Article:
- Over capitalised – The purchase of assets that are not producing a reasonable return on investment will affect cash flow. For example, the new shop required new fixtures and fittings however there was no increase in revenue from the investment.
- Too high borrowings – The business has borrowed too much and its loan repayments are causing cash flow problems.
- Taxation – The business can encounter problems when it doesn’t set aside money for income tax. Another problem is spending GST or VAT collected before remitting it to the tax department.
- Owners – The owners of the business withdraw more cash out of the business than the business is generating.
- Unplanned or uncontrolled growth – This can be one of the biggest causes of cash flow problems in small business. It results in overtrading, i.e. buying and selling more than the resources of the business can handle.
- Lack of planning – Cash flow is all about timing. If a business is not prepared for large payments it will affect the cash flow.
- Poor quality financial information – The lack of regular financial reports will cause poor decisions to be made.
10. Poor internal controls – Internal controls are procedures to safeguard the business’s assets. For example, no procedure to follow up overdue customers.
Early diagnosis by doctors can save lives. Similarly, early diagnosis of cash flow causes can save your business. Relying solely on the traditional financial statements to ensure a healthy cash flow is not enough. To diagnose the real cause of poor cash flow in your business you will need to go beyond the numbers of the financial statements.
If you have cash flow problems then learn simple strategies that you can start using today that will increase your cash flow and make your business a success by downloading the ebook 10 Cash Flow Strategies for a Successful Business free. Click here to get your copy.
The causes of poor cash flow can be either external or internal factors. The external factors are those that occur outside of the business and its control. While we may not be able to control external factors we can prepare and reduce the risk and impact of them on our business. Internal factors are those that are within the control of our business.
External factors can have a large and frustrating influence on small business and its cash flow. They can also be overlooked by small business as part of the reason for poor cash flow. If overlooked the small business will not be able to effectively improve its cash flow. In this blog I am using a small retail bookshop in the examples.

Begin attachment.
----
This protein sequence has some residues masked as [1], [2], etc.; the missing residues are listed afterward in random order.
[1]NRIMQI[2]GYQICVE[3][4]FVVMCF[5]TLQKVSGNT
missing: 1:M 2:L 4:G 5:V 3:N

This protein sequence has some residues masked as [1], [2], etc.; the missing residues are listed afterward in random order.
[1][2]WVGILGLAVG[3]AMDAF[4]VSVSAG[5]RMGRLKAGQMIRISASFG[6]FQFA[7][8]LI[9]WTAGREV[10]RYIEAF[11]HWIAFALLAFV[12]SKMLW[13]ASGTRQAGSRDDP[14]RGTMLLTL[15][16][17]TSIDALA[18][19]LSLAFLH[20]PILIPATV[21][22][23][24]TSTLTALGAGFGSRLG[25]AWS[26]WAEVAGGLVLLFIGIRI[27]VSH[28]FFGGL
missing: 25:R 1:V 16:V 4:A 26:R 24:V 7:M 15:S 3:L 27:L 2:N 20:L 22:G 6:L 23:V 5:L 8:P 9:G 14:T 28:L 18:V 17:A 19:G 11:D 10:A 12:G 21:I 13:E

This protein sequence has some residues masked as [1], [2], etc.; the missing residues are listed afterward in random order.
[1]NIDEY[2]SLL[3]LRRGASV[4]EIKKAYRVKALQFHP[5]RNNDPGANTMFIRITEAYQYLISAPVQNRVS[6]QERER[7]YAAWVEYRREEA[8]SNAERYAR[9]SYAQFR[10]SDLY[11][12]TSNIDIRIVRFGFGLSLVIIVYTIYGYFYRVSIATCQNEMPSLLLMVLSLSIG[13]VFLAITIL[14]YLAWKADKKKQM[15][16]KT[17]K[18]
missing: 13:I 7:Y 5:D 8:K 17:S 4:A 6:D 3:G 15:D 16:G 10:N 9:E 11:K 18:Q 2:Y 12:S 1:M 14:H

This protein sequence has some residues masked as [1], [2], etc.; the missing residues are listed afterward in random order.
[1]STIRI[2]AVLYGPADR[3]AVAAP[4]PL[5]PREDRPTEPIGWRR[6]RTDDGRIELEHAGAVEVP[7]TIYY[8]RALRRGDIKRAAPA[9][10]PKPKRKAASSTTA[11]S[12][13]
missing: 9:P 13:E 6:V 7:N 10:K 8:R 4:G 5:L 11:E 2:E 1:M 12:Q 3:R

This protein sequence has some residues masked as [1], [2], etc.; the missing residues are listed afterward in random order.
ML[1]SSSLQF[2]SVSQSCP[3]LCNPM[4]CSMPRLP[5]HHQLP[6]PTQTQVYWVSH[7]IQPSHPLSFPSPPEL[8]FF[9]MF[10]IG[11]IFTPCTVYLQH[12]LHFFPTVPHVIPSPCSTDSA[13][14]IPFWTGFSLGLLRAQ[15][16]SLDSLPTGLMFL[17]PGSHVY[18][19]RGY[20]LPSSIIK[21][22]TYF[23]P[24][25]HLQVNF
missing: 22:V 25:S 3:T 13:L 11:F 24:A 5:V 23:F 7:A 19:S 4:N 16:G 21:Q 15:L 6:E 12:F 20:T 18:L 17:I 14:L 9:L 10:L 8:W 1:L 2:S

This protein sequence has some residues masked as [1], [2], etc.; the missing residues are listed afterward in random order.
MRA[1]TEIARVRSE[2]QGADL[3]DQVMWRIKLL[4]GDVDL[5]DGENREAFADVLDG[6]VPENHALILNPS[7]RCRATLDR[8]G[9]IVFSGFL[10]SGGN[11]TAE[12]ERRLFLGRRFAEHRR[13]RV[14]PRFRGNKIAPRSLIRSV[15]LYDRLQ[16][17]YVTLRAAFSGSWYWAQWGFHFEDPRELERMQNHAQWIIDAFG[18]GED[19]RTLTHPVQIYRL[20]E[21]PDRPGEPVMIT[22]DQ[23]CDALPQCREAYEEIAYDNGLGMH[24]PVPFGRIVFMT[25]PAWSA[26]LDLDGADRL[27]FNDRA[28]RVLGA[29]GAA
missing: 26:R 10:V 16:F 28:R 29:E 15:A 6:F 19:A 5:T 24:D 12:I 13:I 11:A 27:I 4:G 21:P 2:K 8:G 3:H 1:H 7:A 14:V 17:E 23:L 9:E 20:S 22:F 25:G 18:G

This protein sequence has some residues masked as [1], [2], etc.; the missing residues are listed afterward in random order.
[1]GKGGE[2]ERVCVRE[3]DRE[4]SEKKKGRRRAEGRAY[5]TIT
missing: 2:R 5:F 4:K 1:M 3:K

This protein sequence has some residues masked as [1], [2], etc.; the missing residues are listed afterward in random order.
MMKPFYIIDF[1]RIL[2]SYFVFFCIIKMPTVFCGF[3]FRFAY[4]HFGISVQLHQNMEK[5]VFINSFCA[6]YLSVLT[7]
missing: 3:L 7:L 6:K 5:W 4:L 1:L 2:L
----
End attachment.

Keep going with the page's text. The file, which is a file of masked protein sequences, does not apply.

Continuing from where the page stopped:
- Political – The influence on business by government. For example, the government increased the taxes on certain products overnight without warning causing a fall in sales not only of those products but also of other products in the store.
- Economic - The influence of the economy as a whole on the business. For example, a rise in interest rates would always cause a decrease in sales of certain products.
- Social – The influence of demographic composition and social norms. For example, the move to a different shopping centre saw a change in the type of customer even though they were in the same suburb.
- Technological – The influence of progress in technology. For example, the internet enabled previous customers to purchase from overseas the same product at a cheaper price.
- Competitors – The influence that competitors behaviour has on the business. For example, the large department stores started to stock the same items as the shop.
Tomorrow, be sure to return and read about the internal causes of poor cash flow.
Have you downloaded my new ebook: “10 Cash Flow Strtategies for a Successful Business”? Get your copy here today. (Registration required)
Managing your cash flow is one of the most important aspects to running a business. We have seen in the past few years a number of high profile companies that were supposedly profitable go bankrupt.
The cheapest and best source of cash for a business is the efficient management of the cash conversion cycle (or simply the cash cycle). The cash cycle is made up of three core components:
- Stock management (including work in progress)
- Payment of suppliers
- Collection of cash from customers
We need to keep a close eye on these components and the actual cash in the bank. If there are any leakages in these components then we may have additional costs hindering our financial performance. These costs may include extra interest charges for the overdraft, missed opportunities or loss of reputation when not paying creditors promptly.
The cash cycle is the length of time it takes from purchasing your stock till you receive payment from your customer. We can measure this cycle with the following performance indicators:
- Days Inventory – the average number of days your stock is held before being sold.
- Days Receivable – the average number of days to collect cash from your customers.
- Days Payable – the average number of days to pay your suppliers.
The Cash Cycle = Days Inventory + Days Receivable – Days Payable.
Generally, the shorter the number of days the better. However, it is not recommended that you hold off paying suppliers to reduce your cash cycle. The cash cycle needs to be compared to industry norms as well being reviewed for efficiency.
There is an excel spreadsheet available on the resources page of my website that calculates the cash cycle for you.